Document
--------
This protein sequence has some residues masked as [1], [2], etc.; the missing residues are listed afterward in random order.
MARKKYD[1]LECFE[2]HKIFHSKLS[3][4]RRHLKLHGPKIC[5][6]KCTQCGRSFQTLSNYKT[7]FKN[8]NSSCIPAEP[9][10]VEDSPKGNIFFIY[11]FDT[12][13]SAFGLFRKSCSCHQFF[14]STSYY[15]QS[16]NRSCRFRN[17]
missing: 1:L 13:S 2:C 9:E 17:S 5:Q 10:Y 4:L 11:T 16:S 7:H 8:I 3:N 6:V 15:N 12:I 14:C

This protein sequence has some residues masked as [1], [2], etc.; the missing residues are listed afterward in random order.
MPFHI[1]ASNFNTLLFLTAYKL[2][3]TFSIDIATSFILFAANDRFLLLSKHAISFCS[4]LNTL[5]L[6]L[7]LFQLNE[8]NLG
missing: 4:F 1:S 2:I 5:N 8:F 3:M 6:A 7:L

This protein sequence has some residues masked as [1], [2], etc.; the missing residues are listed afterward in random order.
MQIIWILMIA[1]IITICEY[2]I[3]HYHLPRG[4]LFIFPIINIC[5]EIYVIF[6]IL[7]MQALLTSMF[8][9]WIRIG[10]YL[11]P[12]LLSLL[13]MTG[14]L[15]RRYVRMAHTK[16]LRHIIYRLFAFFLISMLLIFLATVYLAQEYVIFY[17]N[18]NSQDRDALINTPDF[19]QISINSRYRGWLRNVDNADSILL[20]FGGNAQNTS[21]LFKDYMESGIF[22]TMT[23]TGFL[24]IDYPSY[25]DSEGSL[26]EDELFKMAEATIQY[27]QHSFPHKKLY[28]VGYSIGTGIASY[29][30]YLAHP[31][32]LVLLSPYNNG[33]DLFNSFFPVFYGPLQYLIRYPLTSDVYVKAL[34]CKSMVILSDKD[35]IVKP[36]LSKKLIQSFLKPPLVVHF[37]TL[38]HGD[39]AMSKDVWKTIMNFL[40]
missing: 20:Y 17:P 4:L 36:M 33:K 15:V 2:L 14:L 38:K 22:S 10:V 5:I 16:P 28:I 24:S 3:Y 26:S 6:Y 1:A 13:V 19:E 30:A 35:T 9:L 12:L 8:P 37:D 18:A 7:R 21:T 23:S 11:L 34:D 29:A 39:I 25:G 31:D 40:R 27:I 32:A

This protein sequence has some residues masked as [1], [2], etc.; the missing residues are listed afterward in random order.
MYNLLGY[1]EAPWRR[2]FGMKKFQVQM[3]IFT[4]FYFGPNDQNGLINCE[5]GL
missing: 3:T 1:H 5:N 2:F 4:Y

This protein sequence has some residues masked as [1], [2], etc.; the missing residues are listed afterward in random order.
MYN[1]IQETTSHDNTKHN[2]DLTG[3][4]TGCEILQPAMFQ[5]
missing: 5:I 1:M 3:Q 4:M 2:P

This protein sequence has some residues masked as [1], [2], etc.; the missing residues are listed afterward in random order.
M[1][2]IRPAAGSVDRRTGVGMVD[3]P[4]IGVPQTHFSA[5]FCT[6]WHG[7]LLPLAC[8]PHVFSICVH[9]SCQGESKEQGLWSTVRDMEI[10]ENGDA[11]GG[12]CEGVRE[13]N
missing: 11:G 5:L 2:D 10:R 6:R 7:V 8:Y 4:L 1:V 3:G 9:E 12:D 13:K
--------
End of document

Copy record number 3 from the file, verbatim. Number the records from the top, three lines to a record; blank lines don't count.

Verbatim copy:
This protein sequence has some residues masked as [1], [2], etc.; the missing residues are listed afterward in random order.
MQIIWILMIA[1]IITICEY[2]I[3]HYHLPRG[4]LFIFPIINIC[5]EIYVIF[6]IL[7]MQALLTSMF[8][9]WIRIG[10]YL[11]P[12]LLSLL[13]MTG[14]L[15]RRYVRMAHTK[16]LRHIIYRLFAFFLISMLLIFLATVYLAQEYVIFY[17]N[18]NSQDRDALINTPDF[19]QISINSRYRGWLRNVDNADSILL[20]FGGNAQNTS[21]LFKDYMESGIF[22]TMT[23]TGFL[24]IDYPSY[25]DSEGSL[26]EDELFKMAEATIQY[27]QHSFPHKKLY[28]VGYSIGTGIASY[29][30]YLAHP[31][32]LVLLSPYNNG[33]DLFNSFFPVFYGPLQYLIRYPLTSDVYVKAL[34]CKSMVILSDKD[35]IVKP[36]LSKKLIQSFLKPPLVVHF[37]TL[38]HGD[39]AMSKDVWKTIMNFL[40]
missing: 20:Y 17:P 4:L 36:M 33:K 15:V 2:L 14:L 38:K 22:S 10:V 5:I 16:P 28:I 24:S 3:Y 26:S 6:Y 1:A 13:V 19:E 30:A 35:T 9:L 12:L 8:P 37:D 18:A 7:R 21:T 23:S 11:L 34:D 29:A 39:I 25:G 31:D 40:R 27:I 32:A